Background: Obsessive-compulsive disorder (OCD) is a heterogeneous and disabling condition; however, no studies have examined symptom categories or subtypes as predictors of long-term clinical course in adults with primary OCD. Method: A total of 213 adults with DSM-IV OCD were recruited from several mental health treatment sites between July 2001 and February 2006 as part of the Brown Longitudinal Obsessive Compulsive Study, a prospective, naturalistic study of treatment-seeking adults with primary OCD. OCD symptoms were assessed annually over the 5-year follow-up period using the Longitudinal Interval Follow-Up Evaluation. Results: Thirty-nine percent of participants experienced either a partial (22.1%) or a full (16.9%) remission. Two OCD symptom dimensions impacted remission. Participants with primary obsessions regarding overresponsibility for harm were nearly twice as likely to experience a remission (P < .05), whereas only 2 of 21 participants (9.5%) with primary hoarding achieved remission. Other predictors of increased remission were lower OCD severity (P < .0001) and shorter duration of illness (P < .0001). Fifty-nine percent of participants who remitted subsequently relapsed. Participants with obsessivecompulsive personality disorder were more than twice as likely to relapse (P < .005). Participants were also particularly vulnerable to relapse if they experienced partial remission versus full remission (70% vs 45%; P < .05). Conclusions: The contributions of OCD symptom categories and comorbid obsessive-compulsive personality disorder are critically important to advancing our understanding of the prognosis and ultimately the successful treatment of OCD. Longer duration of illness was also found to be a significant predictor of course, highlighting the critical importance of early detection and treatment of OCD. Furthermore, having full remission as a treatment target is an important consideration for the prevention of relapse in this disorder.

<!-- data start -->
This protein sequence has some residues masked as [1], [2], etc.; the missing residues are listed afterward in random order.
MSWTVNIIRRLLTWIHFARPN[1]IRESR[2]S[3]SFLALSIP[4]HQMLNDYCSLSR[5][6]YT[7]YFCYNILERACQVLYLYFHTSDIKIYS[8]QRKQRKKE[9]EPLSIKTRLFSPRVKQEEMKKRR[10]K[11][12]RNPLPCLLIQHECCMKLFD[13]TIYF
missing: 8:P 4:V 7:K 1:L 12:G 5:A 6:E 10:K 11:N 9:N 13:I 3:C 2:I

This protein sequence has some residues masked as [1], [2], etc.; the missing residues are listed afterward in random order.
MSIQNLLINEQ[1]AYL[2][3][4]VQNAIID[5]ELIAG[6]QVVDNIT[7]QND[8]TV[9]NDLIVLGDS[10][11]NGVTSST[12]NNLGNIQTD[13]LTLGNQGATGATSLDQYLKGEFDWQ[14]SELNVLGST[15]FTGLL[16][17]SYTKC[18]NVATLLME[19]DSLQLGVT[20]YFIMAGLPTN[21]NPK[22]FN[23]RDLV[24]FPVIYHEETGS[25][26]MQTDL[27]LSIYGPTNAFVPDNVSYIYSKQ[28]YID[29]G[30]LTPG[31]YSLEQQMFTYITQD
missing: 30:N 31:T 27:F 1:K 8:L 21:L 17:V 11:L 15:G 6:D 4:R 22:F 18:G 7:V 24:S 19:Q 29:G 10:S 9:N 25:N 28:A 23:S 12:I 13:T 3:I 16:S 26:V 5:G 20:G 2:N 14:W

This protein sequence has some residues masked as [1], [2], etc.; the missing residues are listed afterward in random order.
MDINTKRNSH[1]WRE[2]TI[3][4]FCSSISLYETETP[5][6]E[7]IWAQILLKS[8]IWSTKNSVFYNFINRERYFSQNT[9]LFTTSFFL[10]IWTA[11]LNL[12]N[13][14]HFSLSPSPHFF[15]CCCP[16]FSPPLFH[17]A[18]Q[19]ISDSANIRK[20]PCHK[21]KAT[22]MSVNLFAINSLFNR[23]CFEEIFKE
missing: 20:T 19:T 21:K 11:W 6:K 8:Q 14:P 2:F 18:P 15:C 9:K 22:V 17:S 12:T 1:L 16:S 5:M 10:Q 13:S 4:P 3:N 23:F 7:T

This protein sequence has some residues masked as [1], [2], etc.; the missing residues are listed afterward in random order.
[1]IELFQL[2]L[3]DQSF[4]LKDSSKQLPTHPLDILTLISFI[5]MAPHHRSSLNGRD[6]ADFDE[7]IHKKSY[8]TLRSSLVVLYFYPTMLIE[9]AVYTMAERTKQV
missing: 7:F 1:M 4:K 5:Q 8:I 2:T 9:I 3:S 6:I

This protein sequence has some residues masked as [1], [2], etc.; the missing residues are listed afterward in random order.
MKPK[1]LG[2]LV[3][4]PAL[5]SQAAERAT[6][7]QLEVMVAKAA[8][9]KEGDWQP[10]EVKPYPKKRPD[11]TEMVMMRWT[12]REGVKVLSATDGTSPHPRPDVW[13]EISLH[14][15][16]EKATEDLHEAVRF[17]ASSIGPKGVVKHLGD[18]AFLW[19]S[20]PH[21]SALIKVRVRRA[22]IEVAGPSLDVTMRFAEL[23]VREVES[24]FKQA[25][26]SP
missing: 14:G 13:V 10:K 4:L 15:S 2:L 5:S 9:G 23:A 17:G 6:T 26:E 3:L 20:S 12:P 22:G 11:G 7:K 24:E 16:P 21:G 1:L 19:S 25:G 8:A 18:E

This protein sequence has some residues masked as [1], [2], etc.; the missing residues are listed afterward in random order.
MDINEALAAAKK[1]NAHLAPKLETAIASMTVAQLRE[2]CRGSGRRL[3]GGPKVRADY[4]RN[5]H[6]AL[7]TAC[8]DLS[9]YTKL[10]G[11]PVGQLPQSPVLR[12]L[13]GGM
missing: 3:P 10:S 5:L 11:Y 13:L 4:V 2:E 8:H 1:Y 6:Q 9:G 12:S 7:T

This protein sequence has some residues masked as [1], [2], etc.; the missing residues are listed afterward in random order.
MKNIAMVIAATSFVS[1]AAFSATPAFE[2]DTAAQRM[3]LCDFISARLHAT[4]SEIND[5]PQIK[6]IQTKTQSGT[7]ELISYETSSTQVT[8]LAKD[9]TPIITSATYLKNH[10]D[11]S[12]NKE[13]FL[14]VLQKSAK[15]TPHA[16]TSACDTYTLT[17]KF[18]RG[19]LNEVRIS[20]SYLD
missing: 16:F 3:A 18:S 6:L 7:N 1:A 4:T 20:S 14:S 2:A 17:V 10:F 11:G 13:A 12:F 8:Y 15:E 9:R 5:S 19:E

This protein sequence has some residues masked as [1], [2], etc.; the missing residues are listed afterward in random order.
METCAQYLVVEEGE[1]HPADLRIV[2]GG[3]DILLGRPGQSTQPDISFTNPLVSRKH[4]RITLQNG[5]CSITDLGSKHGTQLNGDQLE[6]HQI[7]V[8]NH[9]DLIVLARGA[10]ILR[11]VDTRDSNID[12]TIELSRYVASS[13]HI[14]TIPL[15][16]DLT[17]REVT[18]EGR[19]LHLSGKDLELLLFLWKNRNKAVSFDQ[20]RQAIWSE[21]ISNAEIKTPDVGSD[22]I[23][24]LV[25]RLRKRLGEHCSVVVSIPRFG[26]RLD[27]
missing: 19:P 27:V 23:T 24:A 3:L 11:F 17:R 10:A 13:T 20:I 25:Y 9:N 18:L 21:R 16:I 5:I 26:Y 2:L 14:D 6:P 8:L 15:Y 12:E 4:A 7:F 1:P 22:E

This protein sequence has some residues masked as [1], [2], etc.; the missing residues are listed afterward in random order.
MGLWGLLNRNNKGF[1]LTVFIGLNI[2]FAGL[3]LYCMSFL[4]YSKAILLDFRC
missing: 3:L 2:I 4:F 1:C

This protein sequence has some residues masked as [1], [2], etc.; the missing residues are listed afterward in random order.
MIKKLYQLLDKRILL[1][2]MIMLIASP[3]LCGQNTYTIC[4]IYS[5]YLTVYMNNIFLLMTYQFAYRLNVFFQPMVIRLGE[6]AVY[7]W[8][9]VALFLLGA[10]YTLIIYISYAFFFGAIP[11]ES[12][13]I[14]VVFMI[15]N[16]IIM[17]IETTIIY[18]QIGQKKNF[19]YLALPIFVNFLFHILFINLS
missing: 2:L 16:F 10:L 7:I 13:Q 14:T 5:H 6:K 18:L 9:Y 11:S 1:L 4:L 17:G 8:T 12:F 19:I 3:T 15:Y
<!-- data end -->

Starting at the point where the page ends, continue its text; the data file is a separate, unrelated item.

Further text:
ASJC Scopus subject areas
- Psychiatry and Mental health